OCD Treatment: What to Expect (and Not)

What to Expect When Starting Treatment for OCD

Photo of Blair Pallas, author of Starting Treating for OCD.
Blair Pallas, LCSW

Starting OCD treatment for the first time can be scary. You might wonder “Do I have to lie on a couch and talk about myself for an hour?” or “What if my thoughts are so crazy that the therapist has never heard anything like this before?” or “Can I really improve?”

To feel confident beginning OCD treatment, below is a list of things to expect when you walk through our door. 

What to expect from treatment

  • Expect a structured hour for each session. The goal of your therapeutic work will not be to have you vent for an hour.
  • You and your therapist will build sessions based upon exploring the impact of OCD on your life. Together you will collaborate to identify behavioral changes to help you manage OCD in a new way.
  • Exposure Response Prevention (ERP) is the proven treatment for OCD. In the simplest of terms ERP is about learning to face your fears. You will learn to let go of reliance on your compulsions to relieve your anxiety. Therapy sessions will focus on designing and implementing ERP experiences that are appropriate for you and where you are in your treatment process.

What to expect from your therapist

  • The content of your thoughts will not be shocking to your therapist. All thoughts are normal. As human beings we are capable of thinking anything. Our brains can venture into even the most “taboo” of topics. In OCD treatment we do not identify the problem as the content of the thought. We focus on how your reaction to this thought is keeping you stuck and negatively effecting your life. Having a thought does not mean you want to or are going to act on the thought. Thoughts are not facts and therapy is here to help you learn that you do not need to run from them.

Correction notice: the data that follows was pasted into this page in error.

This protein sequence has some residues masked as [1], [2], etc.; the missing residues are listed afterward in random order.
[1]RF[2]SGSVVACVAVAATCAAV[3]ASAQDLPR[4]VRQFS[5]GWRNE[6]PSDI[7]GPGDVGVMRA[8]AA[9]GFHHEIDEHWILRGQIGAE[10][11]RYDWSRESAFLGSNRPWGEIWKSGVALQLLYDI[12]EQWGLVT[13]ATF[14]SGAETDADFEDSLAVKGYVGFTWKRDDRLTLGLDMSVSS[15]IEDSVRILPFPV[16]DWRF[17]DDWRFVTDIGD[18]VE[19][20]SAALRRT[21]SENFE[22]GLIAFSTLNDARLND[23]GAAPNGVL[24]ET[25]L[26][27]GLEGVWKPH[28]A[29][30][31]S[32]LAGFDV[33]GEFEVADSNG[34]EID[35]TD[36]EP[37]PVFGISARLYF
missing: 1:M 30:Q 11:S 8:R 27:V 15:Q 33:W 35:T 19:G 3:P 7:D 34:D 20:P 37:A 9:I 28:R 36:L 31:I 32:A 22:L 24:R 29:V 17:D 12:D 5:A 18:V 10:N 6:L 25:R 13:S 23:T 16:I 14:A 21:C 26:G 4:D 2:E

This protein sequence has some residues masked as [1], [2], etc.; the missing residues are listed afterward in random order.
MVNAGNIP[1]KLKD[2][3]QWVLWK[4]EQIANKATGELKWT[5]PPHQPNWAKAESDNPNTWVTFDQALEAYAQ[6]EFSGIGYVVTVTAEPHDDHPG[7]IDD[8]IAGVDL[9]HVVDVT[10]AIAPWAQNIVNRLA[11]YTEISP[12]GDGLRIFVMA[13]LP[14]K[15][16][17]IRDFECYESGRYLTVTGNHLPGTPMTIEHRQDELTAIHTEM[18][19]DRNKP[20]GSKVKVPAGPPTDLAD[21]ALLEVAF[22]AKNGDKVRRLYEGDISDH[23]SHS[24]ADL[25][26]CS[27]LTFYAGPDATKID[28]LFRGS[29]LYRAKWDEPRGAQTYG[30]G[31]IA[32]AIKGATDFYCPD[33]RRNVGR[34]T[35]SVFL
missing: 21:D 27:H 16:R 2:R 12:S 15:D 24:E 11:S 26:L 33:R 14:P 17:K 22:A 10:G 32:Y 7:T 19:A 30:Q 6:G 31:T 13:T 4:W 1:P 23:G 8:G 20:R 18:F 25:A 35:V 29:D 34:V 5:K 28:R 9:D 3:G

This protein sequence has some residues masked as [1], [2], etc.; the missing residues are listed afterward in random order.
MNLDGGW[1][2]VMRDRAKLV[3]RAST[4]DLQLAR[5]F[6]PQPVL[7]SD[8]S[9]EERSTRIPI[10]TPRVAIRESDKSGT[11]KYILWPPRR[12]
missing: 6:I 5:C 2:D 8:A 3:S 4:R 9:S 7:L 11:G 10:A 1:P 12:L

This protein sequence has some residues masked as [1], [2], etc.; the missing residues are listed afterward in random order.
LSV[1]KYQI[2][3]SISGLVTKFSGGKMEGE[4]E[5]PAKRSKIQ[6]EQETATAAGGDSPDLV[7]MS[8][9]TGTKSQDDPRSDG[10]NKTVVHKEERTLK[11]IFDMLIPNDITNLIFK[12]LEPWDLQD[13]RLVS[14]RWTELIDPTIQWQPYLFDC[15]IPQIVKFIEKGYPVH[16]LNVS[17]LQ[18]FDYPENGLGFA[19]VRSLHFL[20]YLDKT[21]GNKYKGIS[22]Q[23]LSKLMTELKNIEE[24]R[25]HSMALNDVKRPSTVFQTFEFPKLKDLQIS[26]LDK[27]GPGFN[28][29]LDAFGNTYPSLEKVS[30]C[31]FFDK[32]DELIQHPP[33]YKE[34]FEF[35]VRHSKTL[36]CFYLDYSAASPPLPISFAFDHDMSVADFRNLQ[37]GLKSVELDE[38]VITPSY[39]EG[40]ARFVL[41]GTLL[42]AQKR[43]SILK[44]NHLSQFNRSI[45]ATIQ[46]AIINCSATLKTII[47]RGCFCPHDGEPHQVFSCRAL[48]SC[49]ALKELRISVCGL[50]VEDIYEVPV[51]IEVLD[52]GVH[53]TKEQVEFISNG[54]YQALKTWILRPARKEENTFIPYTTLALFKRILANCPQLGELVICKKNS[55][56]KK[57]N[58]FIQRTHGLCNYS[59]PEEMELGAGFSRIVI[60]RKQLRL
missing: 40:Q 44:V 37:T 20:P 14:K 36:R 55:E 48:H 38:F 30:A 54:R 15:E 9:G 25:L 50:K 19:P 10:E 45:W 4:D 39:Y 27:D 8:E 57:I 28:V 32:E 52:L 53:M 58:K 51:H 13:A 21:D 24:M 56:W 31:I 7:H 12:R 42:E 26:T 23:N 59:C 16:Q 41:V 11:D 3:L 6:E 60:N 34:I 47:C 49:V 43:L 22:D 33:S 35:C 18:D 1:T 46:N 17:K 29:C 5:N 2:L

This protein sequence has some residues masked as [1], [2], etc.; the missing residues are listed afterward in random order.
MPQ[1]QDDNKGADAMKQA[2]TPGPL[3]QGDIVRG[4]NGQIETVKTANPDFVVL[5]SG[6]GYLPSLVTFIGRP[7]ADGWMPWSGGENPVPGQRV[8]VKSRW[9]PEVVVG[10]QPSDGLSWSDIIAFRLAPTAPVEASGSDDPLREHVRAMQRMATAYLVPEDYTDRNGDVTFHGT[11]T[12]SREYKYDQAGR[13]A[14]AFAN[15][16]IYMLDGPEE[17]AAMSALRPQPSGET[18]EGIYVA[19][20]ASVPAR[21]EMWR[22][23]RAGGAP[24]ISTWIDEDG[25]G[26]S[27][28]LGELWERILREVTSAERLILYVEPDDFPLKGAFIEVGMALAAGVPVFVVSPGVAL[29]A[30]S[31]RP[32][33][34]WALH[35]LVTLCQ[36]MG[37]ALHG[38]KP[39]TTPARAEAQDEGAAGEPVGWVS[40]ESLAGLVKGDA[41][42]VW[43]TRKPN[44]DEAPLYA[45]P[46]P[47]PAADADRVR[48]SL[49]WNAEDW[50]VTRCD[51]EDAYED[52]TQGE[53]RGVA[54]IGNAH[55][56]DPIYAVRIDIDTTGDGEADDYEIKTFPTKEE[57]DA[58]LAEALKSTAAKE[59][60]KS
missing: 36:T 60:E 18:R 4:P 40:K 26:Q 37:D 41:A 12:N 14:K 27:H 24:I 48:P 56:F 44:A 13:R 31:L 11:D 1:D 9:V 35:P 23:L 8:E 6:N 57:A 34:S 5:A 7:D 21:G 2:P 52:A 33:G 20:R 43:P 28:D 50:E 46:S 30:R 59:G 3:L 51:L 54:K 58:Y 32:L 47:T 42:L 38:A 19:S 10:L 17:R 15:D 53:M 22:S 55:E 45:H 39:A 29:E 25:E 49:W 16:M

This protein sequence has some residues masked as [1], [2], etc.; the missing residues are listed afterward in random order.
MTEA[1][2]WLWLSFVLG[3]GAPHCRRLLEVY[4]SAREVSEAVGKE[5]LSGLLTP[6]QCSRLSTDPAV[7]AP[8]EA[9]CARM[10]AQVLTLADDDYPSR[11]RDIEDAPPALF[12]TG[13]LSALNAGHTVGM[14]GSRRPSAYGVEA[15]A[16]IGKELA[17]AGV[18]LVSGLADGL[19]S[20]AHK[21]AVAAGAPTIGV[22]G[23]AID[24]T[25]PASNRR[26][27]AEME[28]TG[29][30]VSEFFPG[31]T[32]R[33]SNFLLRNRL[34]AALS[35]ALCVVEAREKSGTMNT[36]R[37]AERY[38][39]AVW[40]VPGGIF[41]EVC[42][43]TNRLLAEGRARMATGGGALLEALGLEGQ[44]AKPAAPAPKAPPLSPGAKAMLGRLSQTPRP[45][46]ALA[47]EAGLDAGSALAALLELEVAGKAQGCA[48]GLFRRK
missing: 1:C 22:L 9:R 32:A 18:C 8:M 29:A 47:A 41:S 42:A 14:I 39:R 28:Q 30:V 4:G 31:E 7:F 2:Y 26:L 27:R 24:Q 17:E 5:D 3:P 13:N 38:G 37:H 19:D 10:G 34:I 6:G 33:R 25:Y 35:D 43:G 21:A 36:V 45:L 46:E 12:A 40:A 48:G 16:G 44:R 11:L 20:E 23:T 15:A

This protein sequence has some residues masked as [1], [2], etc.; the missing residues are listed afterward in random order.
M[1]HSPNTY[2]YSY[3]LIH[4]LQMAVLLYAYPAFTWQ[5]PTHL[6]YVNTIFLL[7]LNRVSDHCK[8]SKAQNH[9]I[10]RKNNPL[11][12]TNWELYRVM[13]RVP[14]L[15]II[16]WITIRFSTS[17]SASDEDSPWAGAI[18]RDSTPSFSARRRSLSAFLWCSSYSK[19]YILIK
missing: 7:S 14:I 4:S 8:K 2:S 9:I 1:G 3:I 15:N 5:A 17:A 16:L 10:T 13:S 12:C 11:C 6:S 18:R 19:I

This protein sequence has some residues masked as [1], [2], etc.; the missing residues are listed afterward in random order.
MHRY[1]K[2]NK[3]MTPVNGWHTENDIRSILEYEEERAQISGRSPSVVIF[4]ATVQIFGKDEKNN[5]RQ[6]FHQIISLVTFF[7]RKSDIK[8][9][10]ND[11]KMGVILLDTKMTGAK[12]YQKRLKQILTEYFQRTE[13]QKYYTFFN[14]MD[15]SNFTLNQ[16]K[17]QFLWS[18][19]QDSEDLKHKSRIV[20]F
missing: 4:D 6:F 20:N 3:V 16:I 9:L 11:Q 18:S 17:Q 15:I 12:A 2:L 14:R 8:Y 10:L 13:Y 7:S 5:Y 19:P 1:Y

• Neither you, nor your therapist, can stop or control the thoughts that enter your mind. You will be making some adjustments to your definition of being “fixed”. What your therapist can help you to learn is to interact with these thoughts in a new way. This new way of interacting will allow you to stop being guided by fear and to choose to engage in living a life you value.

The idea of beginning therapy can feel daunting, but you will not be alone in the process. Your therapist is there to help you navigate this new experience and to help you succeed in reaching your goals. Contact us today.

Blair Pallas